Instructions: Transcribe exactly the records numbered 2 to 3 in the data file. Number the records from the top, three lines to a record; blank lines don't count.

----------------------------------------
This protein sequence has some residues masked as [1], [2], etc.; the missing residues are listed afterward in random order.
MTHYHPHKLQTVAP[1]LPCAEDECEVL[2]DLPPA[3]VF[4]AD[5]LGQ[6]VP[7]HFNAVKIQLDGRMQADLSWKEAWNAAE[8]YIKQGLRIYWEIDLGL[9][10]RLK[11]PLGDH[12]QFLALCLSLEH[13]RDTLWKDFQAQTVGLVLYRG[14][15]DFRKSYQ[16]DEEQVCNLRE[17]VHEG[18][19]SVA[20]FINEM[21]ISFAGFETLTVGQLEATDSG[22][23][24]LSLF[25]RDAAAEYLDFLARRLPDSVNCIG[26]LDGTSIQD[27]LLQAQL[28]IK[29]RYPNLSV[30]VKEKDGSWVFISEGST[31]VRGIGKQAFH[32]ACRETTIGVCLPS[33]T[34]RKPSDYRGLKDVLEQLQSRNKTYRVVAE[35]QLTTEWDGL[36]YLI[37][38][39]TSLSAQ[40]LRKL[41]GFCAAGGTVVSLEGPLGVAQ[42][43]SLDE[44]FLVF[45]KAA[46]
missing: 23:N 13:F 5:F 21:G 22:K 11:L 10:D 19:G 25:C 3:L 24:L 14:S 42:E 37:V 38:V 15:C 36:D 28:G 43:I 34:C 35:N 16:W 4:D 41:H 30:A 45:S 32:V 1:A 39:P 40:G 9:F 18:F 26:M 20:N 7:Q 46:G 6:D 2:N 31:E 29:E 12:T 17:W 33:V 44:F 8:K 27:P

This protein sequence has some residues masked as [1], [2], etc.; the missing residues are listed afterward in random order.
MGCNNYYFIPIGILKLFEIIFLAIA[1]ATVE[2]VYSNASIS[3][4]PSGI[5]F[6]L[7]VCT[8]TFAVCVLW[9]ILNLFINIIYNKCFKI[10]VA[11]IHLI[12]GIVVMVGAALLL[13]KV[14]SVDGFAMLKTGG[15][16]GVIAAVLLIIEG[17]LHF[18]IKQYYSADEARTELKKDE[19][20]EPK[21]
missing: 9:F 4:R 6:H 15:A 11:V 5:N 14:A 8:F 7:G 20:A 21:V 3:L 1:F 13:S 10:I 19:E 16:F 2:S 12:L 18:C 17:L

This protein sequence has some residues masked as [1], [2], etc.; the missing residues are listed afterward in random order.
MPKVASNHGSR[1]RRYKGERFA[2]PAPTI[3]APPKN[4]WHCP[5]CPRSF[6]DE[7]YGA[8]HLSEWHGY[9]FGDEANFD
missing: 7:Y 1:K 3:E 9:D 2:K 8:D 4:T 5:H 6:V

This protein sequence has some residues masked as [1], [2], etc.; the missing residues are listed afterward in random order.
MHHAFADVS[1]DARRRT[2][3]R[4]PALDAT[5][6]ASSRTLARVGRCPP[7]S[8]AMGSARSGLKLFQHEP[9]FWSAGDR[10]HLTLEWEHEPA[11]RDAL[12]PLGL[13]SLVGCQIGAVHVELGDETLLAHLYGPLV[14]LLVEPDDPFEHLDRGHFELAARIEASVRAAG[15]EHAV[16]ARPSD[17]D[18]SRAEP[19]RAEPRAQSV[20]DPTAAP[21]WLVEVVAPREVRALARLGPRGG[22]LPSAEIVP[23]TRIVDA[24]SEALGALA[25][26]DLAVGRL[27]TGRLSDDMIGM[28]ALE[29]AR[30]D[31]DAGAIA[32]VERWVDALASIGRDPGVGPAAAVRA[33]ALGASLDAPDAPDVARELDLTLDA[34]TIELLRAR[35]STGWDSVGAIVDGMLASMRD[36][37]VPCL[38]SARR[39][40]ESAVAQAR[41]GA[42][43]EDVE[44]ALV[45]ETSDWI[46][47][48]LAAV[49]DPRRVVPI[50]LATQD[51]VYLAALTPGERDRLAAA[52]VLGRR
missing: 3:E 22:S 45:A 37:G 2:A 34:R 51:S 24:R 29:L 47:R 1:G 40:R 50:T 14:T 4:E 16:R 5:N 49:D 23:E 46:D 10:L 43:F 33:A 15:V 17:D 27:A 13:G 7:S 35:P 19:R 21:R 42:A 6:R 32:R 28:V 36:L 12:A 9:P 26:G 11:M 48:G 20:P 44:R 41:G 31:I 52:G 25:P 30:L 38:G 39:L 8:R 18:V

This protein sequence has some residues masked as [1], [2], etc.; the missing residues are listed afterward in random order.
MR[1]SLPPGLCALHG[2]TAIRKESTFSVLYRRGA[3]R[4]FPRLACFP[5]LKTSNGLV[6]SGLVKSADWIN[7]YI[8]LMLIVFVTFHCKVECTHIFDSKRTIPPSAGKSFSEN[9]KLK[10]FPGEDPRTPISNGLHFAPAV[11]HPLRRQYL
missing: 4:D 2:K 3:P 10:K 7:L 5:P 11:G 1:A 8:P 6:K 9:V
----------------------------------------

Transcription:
This protein sequence has some residues masked as [1], [2], etc.; the missing residues are listed afterward in random order.
MGCNNYYFIPIGILKLFEIIFLAIA[1]ATVE[2]VYSNASIS[3][4]PSGI[5]F[6]L[7]VCT[8]TFAVCVLW[9]ILNLFINIIYNKCFKI[10]VA[11]IHLI[12]GIVVMVGAALLL[13]KV[14]SVDGFAMLKTGG[15][16]GVIAAVLLIIEG[17]LHF[18]IKQYYSADEARTELKKDE[19][20]EPK[21]
missing: 9:F 4:R 6:H 15:A 11:V 5:N 14:A 8:F 7:G 20:A 21:V 3:L 1:F 13:S 10:I 19:E 16:F 2:S 12:L 18:C 17:L

This protein sequence has some residues masked as [1], [2], etc.; the missing residues are listed afterward in random order.
MPKVASNHGSR[1]RRYKGERFA[2]PAPTI[3]APPKN[4]WHCP[5]CPRSF[6]DE[7]YGA[8]HLSEWHGY[9]FGDEANFD
missing: 7:Y 1:K 3:E 9:D 2:K 8:D 4:T 5:H 6:V